It seems that some members of the Tucson/Pima County Bike Advisory Committee disagree that money on bike boulevards is well spent — they want to see the money spent on bike lanes. I’ve heard lots of arguments for this, some which I regard to be outright specious (“Bike boulevards will take people off the main streets and thus make cycling more dangerous because there will be fewer of us on the busy streets”) and some less so (“You get way more bang for your buck with a bike lane”).
In my opinion, and it seems to be shared by most cyclists who spend a fair amount of time riding their bikes in urban environments, the bike boulevard is pretty much the holy grail of urban bike infrastructure outside of bike-dedicated greenways. A bike boulevard may not go right where you want it to, and it may not be perfect (there is usually some minimal auto traffic permitted on a bike boulevard), but the bike boulevard offers people a way to use a bike safely in the city, and, hopefully, this will give them the experience and courage to branch off the boulevard and start using their bike more often.
Here’s fellow bike lawyer Bob Mionske on the subject in his current Bicycling Magazine column:
[I]f we want to get more people on bikes, we have to build the infrastructure that will help them feel safer while riding. As the great cycling cities of Europe have learned, when bicycling feels safe for children and the elderly, everybody feels safer, and more people ride—and that is a benefit for all cyclists, and others as well, since as the roads become safer for cyclists, there’s also less danger for both motorists and pedestrians.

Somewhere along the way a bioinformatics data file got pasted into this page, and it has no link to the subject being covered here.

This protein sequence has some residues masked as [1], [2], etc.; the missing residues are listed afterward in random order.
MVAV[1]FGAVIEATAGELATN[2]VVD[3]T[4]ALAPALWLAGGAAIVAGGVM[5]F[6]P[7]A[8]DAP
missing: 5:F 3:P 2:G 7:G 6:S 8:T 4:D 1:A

And that’s the part that does it for me. We need places where people can feel safe when they ride, and those places need to intersect with each other and be in urban centers.
I don’t like to question anyone’s motives, but the pro bike-lane/anti bike-boulevard arguments sound selfish to me. We have bike lanes all over the place, some of which are extremely dangerous to ride in, and many of which have very few takers. The Speedway bike lane is never going to be safe to ride in. And it is true that bike boulevards serve a geographically smaller community. But they convey the message that bikes are a legitimate form of transportation that our city supports, and that we are not always simply to be shunted into the shoulder and protected by a painted white stripe.
On that subject, more and more cities are painting sharrows instead of white stripes. Perhaps even more than bike boulevards, sharrows tell drivers that bikes belong, and that they must make way for and accommodate cyclists safely. My friend L, a vocal critic of bike lanes like those on South Stone and South Sixth Avenues that confine cyclists right in the “door” zone of parked cars, pointed me to this article from the L.A. Times about the increasing use of sharrows. Tucson has a few of these — including some on South Sixth Avenue — but I’d like to see a lot more.
Please visit www.tucsonbikesurvey.com for more information on supporting bike boulevards, bike sharrows, and other bike infrastructure in Tucson.